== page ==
Faculty & Staff
Associate Professor of Geology
Ph.D. California Institute of Technology, 1977
email address: firstname.lastname@example.org
My main interest is metamorphic petrology, both theoretical and applied to regional geology.
Research is centered on metamorphism of mafic, calc-silicate, and pelitic rocks and the geologic history of these rocks within the Northern Appalachian Mountains. Methods include petrography, electron microprobe analysis, geothermobarometry,modal space analysis, X-ray diffraction, and 40Ar/39Ar age dating of amphiboles (with the USGS and Princeton University).
PhD graduate student Ian Honsberger is studying polymetamorphism of mafic and pelitic rocks surrounding ultramafics in Stockbridge, VT (GSA abstract, v. 44, no. 2, p. 86). He joins our team of New England bedrock geologists at UNH which also includes Affiliate Professor Peter Thompson and Emeritus Professor Wally Bothner. Ian's studies have shown that high pressure metamorphism continues farther south in VT than was known, estimated P and T, and compiled our data in a modal space. This work builds on the studies of Laird and of our MS students Mimi Boxwell (1986) and Eric Ferguson (2003).
In New Hampshire masters' theses completed include those of Jeffrey Schultz (2004), Toti Larson (1999), Steve Allard (1998), and Timothy Fagan (1986) who have elucidated the polymetamorphic and polydeformational history across the contact between the Berwick Formation (BF) and the Massabesic Gneiss Complex (MGC). Together, and with the help form advanced undergraduates, their work shows that the maximum pressure of metamorphism is some 5 kbar greater in the MGC than in the BF, that the contact is marked by abundant felsic sills, the M2 in the BF increases in grade toward the MGC, and the M1 was higher grade than M2 where diopside was not stable during M2. With graduate student Charlie Kerwin's work (MS 2000, PhD 2007), the MGC can now be subdivided into three distinct lithologic type.
- Thompson, A.B. and Laird, J. (2005) Calibrations of Model Space for Metamorphism of Mafic Schist. American Mineralogist, v. 90, p 843-856.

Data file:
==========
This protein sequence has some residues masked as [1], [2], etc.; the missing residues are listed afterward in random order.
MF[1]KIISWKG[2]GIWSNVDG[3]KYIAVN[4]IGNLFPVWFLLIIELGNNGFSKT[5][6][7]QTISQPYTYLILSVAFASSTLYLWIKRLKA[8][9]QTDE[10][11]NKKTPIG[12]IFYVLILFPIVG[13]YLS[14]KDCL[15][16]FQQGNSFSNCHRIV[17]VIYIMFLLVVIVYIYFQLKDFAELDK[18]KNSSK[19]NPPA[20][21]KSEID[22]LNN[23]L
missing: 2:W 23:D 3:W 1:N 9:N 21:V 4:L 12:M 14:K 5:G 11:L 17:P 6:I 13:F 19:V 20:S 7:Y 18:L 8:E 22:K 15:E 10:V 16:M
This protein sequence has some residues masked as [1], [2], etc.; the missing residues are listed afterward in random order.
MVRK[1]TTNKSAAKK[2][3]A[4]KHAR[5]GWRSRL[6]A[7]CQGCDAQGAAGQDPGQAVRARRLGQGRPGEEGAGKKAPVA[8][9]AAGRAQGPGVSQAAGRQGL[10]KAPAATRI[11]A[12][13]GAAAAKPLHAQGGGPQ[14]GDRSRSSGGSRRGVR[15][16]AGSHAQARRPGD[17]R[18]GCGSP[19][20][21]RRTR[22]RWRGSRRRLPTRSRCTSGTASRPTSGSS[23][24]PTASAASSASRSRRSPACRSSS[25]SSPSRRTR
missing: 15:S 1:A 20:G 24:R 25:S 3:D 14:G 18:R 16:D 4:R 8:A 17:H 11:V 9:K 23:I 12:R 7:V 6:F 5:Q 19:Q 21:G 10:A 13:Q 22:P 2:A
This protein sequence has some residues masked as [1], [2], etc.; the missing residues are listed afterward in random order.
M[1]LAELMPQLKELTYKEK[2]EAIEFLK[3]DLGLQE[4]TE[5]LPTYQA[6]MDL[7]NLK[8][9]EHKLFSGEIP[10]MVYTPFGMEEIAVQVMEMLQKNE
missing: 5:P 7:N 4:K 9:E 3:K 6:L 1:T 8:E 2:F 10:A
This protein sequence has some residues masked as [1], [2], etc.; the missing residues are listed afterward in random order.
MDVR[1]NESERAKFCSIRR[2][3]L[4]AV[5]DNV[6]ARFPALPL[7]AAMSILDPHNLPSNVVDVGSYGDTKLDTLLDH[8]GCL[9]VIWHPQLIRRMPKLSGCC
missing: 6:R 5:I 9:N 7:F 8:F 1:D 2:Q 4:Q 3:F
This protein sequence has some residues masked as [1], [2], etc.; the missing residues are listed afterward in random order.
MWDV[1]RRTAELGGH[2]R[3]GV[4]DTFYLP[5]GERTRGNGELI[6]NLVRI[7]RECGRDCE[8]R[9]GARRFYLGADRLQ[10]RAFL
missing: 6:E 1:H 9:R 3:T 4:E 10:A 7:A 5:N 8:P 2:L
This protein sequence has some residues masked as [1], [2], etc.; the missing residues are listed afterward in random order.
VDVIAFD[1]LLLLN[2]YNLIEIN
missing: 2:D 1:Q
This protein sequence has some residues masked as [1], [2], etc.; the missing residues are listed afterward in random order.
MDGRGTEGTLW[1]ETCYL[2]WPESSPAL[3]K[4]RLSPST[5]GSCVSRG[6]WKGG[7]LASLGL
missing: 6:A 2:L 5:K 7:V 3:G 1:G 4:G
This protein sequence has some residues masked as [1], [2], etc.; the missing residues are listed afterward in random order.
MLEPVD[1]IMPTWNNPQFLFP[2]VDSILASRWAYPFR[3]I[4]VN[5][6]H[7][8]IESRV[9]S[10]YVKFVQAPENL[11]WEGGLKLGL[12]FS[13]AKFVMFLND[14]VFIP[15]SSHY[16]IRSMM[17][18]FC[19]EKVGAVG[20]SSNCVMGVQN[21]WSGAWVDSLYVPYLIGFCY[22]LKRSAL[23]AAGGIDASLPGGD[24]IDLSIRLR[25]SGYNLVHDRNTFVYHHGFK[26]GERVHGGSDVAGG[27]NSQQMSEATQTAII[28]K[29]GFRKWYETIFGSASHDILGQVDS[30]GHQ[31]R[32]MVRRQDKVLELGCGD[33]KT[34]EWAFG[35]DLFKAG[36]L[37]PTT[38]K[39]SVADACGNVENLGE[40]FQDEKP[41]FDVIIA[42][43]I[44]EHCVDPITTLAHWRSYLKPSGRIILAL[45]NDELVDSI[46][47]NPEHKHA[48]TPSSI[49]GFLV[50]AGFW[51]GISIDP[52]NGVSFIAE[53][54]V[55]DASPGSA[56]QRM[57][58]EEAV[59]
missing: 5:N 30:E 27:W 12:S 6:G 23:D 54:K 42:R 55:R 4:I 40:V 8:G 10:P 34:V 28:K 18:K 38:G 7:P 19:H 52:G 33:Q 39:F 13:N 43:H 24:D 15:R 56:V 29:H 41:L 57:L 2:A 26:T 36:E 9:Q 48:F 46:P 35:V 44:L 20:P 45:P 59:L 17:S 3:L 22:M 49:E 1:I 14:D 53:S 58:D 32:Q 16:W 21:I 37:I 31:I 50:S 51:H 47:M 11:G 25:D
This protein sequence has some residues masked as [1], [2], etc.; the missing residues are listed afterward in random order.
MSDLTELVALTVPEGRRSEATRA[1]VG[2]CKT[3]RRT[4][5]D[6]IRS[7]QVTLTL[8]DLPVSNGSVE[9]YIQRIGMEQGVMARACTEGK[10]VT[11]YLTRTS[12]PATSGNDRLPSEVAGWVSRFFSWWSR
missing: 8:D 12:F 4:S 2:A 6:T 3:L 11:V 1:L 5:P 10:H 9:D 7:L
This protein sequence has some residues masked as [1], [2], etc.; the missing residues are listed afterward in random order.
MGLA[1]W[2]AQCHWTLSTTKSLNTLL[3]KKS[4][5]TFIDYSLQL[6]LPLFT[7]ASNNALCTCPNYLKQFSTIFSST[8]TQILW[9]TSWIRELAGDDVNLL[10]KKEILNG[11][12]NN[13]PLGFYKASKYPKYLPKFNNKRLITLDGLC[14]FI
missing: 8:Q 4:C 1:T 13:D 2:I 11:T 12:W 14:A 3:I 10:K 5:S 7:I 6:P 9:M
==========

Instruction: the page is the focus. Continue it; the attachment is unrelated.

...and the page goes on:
- Larson, T., Kerwin, C., Allard, S., Laird J., and Bothner, W. (1999) The metamorphic and partial tectonic history of the Massabesic Gneiss Complex and the Berwick Formation, southeastern New Hampshire. AGU Abstracts, Spring Meeting.
- Larson, T.E., and Laird, J. (1998) Reaction space analysis of calc-silicate rocks visualized in three dimensions. GSA Abstracts with Programs, v. 30., no. 7, A-379.
- Allard, S.T., Laird, J., and Bothner, W.A. (1998) Geothermobarometry of the pelitic members of the Upper Berwick Fm. near the Flint Hill Fault Zone, Raymond, NH. GSA Abstracts with Programs, v. 30, no. 1, p. 1.
- Laird, Jo (1996) Taconian metamorphism in Vermont and Quebec: A summary. GSA Abstracts with Programs, v. 28, no. 3, p. 74.
- Laird, Jo, and Kunk, M.J. (1993). 40Ar/39Ar age spectra constraints on polymetamorphism in Vermont. GSA Abstracts with Programs, v. 25, p. A102.
- Laird, Jo, Trzcienski, W.E., Jr., and Bothner, W.A. (1993). High-pressure, Taconian, and subsequent polymetamorphism of southern Quebec and northern Vermont, Field Trip Guidebook for the Northeastern U.S.: 1993 Boston GSA, v. 2, p. O-1 to O-32.
- Drake, A.L., Jr., Sinha, A.K., Laird, Jo, and Guy, R.E. (1989). The Taconic orogen. DNAG, v. F-2, GSA, p. 101-177.
- Laird, Jo (1988). Chlorites: Metamorphic petrology, in Bailey, S.W., ed. Hydrous Phyllosilicates (exclusive of micas), MSA Reviews in Mineralogy, v. 19, p. 405-453.
- Laird, Jo (1988). Pre-Arenig metamorphism in the Appalachians; Arenig to Wenlock age metamorphism in the Appalachians, in Harris. A.L., and Fettes, D.J., eds., The Caledonian-Appalachian Orogen, Geological Society Sp. Pub. no. 38, p. 141-147; p. 311-345.
- Laird, Jo, Lanphere, M.A., and Albee, A.A. (1984). Distribution of Ordovician and Devonian metamorphism in mafic and pelitic schists from northern Vermont, Am. Jour. Science, v. 284, p. 376-413.
- Thompson, J.B., Jr., Laird, Jo, and Thompson, A.B. (1982). Reactions in amphibolite, greenschist and blueschist. J. Petrology, v. 23, p. 1-27.